Monday, June 29, 2015

Lessons to Be Learned from the Terminal

We thought it was just the post-winter blues. Gain a little (lots) of weight, age, fighting to get back to a daily activity level appropriate, all that. I’m talking about The Beagle, the beloved fourth member of our little family. I just had this feeling – call it mother’s instinct – something just wasn’t right for the longest time. Turns out I was right. Something is wrong.

The best part of The Beagle is his heart. And now, it’s also his worst part.

We brought him to the vet about a month ago. They diagnosed him with pancreatitis and gave him new food and a few drugs. A week later, he was worse. The Dad and I spent a lot of time lying on our bellies that week, up in our dog’s grill, trying to coax him to do things. Eat. Swallow pills. Wag his tail. Breathe. Don’t you go dying on us!

The things you do for your kids. Even if they’re not of our species.

He has a bad ticker. Technically, it’s a tumor around his heart, that’s essentially causing him to be in congestive heart failure. We’re sort of stuck in limbo at this point, three+ weeks post operation that was literally a life-saving procedure. We were sent home with our boy with the instructions no one ever wants in their pocket; wait for the decline, say your goodbyes, and bring him back.

And because of how I’m wired, I always look for the positive in most scenarios. It’s one of my superhero powers. So in that vein, I started to see some lessons to be gained from the terminally ill:

1. Dogs Smell Fear
Regarding instincts, dogs have amazing radar when something isn’t right. The Beagle has always slept on my side of the bed on the floor – right next to his Mama for nine straight years. A month before he got sick, he abruptly switched to The Dad’s side. Strange, we thought. Then when he slept on Kid Rock’s floor for the first time in either of their lives the night he had surgery, we got it. Dogs can sense anxiety, and he was just making the rounds to ensure his humans were all okay.

2. Humor is Always the Best Medicine
There are jokes and there are inappropriate jokes and we’ve been saying them all recently. The whole, he’s kicking hospice’s ass, and be nice to him, he’s dying, keeps us smirking a little, and the mood, light. We’re trying to be normal for our daughter’s sake, but I think a lot of it is going toward our sake, too.

3. Shoot it Straight
Having Kid Rock hug her “brother” goodbye before he went in because we didn’t know the outcome was awful. Awful. But so would’ve living with knowing we kept her from saying that goodbye in case he never came home. Being honest with her was the best policy, even if it gutted us a little. Face the music. That’s not the worst part. The worst part is waiting to have the conversation in the first place.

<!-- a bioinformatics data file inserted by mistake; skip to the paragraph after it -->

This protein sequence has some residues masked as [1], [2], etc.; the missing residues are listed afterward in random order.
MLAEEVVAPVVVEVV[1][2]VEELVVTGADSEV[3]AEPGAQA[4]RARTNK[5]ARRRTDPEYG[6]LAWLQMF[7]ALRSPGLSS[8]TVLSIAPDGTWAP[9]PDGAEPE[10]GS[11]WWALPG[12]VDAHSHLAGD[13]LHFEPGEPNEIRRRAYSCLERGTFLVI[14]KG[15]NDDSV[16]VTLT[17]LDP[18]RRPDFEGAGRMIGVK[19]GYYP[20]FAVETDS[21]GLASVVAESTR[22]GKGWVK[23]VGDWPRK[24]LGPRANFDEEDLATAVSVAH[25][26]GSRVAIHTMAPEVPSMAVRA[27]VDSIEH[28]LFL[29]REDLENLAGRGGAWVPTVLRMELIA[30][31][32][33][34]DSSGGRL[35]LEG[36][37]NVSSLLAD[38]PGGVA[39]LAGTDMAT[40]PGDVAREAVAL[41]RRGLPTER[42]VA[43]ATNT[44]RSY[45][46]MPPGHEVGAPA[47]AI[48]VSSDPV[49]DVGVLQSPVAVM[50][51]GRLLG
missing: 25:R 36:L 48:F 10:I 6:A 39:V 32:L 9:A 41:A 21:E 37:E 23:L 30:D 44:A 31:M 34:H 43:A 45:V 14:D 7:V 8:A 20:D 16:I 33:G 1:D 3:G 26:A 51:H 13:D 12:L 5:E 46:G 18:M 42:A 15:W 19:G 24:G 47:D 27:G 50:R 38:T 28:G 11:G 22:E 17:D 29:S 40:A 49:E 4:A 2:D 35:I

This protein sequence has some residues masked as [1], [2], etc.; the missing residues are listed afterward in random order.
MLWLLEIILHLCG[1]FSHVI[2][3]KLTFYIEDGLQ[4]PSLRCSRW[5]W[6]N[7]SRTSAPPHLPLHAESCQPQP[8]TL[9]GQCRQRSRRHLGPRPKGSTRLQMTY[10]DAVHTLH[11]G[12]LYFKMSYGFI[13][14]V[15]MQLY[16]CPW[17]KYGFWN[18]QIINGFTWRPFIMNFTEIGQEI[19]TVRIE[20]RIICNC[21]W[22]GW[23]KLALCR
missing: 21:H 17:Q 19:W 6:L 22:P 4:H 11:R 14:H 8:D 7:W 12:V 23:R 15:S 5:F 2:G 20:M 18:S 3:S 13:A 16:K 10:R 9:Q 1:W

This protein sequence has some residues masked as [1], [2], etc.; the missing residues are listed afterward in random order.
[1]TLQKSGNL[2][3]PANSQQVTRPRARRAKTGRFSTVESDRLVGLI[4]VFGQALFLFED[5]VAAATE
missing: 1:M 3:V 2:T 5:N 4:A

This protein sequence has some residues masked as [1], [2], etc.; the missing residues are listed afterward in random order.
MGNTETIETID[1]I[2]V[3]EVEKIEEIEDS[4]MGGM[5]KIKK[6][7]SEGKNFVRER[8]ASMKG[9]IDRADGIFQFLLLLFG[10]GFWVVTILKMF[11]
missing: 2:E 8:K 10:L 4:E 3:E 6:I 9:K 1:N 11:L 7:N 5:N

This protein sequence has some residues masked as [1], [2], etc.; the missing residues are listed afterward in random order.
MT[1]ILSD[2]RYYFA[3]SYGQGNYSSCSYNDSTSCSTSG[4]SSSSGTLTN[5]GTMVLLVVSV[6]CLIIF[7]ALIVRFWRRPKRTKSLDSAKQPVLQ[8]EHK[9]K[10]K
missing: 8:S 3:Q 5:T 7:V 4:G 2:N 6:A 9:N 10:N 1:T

4. Live Like You’re Dying
Because we are. This includes astronomical grocery bills because your dog now requires people food for his last meal(s), and getting over your issue with pet hair on your furniture. Think of two adults, one kid, and an overweight, geriatric dog in one queen bed on a Saturday night. So much snoring and kicking … and so many memories.

5. Never Give Up
As The Beagle was trying to shake his post-winter blues, I began training for my first half-marathon. Naturally, I wanted to help him overcome the holiday weight and sluggishness so I began my training with him. Poor little guy! Running in harsh the Midwestern climate while in cardiac distress? The humanity! I had no idea he was sick. His eagerness never wavered. I got my shoes; he got his leash. There were a few runs I had to call home for a doggy pickup after a few miles, but damnit if he wasn’t begging by the front door the next time I went out. American author Charles Bukowski said, “My dear, find what you love, and let it kill you.” For The Beagle, it’s running full speed via leash, tethered to his people.

6. It’s Never Just About a Dog
It was a Friday when The Dad called me from the vet with the diagnosis. He was crying, I was crying. I was at work, a safe place I’ve only been part of for six months. When my coworkers saw me crying my face off, they moved right in to comfort me. I kept repeating, it’s only my dog, it’s only my dog by way of explaining it wasn’t something BAD. They all assured me of course it’s bad. It’s your dog, your love, your life. It doesn’t matter how big or little it is to you or anyone else, if it matters, it matters. Period.

7. Hope Floats

We have no idea what to expect. We only know it will get a helluva lot worse before it gets better. And that’s okay. We went to some dark places with this whole thing, saying we’ll never, ever get another dog. But that’s just not true. We’re dog people and dog people have dogs. We’ve had nine incredible years with BeagieSmallz. We couldn’t imagine never having that kind of love in our lives. We will say goodbye. We will grieve. It will be awful, but we’ll sign up to do it again and again because the pain is always, always worth the price.

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